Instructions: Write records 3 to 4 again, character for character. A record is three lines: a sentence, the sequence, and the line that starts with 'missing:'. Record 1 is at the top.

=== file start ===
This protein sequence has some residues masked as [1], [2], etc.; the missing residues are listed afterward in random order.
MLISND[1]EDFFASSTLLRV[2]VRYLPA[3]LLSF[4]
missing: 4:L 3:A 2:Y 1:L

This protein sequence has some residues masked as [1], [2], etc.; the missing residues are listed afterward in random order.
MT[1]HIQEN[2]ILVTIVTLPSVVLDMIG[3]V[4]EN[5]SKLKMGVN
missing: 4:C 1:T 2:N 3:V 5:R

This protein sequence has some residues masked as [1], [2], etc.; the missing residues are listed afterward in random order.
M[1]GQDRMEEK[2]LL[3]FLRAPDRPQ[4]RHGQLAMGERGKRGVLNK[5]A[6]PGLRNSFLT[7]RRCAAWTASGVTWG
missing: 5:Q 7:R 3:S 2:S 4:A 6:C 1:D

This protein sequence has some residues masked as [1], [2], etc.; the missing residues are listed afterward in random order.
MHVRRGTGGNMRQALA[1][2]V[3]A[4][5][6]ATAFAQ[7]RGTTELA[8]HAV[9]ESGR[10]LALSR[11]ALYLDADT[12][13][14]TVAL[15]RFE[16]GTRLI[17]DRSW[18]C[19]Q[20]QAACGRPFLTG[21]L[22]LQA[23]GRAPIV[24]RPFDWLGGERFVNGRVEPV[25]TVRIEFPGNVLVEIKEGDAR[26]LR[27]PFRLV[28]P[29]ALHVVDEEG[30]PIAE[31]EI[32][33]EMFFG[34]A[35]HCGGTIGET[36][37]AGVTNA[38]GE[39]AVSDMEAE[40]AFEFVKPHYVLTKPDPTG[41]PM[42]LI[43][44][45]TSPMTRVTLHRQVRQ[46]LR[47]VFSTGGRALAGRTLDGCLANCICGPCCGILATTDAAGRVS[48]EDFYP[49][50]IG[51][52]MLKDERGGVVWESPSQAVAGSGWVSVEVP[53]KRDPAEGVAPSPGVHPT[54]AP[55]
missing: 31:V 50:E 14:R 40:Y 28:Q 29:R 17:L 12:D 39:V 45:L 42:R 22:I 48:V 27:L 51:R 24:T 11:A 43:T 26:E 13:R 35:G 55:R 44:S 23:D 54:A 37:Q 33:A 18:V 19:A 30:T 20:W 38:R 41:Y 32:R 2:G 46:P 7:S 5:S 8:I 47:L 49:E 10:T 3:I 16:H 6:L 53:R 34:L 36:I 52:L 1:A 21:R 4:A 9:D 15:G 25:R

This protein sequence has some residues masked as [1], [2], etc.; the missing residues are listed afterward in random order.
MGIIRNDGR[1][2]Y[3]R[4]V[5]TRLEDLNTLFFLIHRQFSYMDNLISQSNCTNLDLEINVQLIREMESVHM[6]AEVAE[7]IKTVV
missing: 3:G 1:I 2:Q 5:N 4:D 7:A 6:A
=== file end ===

This protein sequence has some residues masked as [1], [2], etc.; the missing residues are listed afterward in random order.
M[1]GQDRMEEK[2]LL[3]FLRAPDRPQ[4]RHGQLAMGERGKRGVLNK[5]A[6]PGLRNSFLT[7]RRCAAWTASGVTWG
missing: 5:Q 7:R 3:S 2:S 4:A 6:C 1:D

This protein sequence has some residues masked as [1], [2], etc.; the missing residues are listed afterward in random order.
MHVRRGTGGNMRQALA[1][2]V[3]A[4][5][6]ATAFAQ[7]RGTTELA[8]HAV[9]ESGR[10]LALSR[11]ALYLDADT[12][13][14]TVAL[15]RFE[16]GTRLI[17]DRSW[18]C[19]Q[20]QAACGRPFLTG[21]L[22]LQA[23]GRAPIV[24]RPFDWLGGERFVNGRVEPV[25]TVRIEFPGNVLVEIKEGDAR[26]LR[27]PFRLV[28]P[29]ALHVVDEEG[30]PIAE[31]EI[32][33]EMFFG[34]A[35]HCGGTIGET[36][37]AGVTNA[38]GE[39]AVSDMEAE[40]AFEFVKPHYVLTKPDPTG[41]PM[42]LI[43][44][45]TSPMTRVTLHRQVRQ[46]LR[47]VFSTGGRALAGRTLDGCLANCICGPCCGILATTDAAGRVS[48]EDFYP[49][50]IG[51][52]MLKDERGGVVWESPSQAVAGSGWVSVEVP[53]KRDPAEGVAPSPGVHPT[54]AP[55]
missing: 31:V 50:E 14:R 40:Y 28:Q 29:R 17:L 12:D 39:V 45:L 42:R 22:I 48:V 27:L 51:R 24:T 11:A 43:T 26:E 13:R 35:G 55:R 44:S 23:D 54:A 37:Q 33:A 18:V 19:A 30:T 20:W 38:R 41:Y 32:R 2:G 46:P 7:S 5:S 8:I 47:L 49:E 10:T 3:I 16:H 6:L 53:R 34:L 36:I 52:L 1:A 21:R 4:A 9:D 15:G 25:R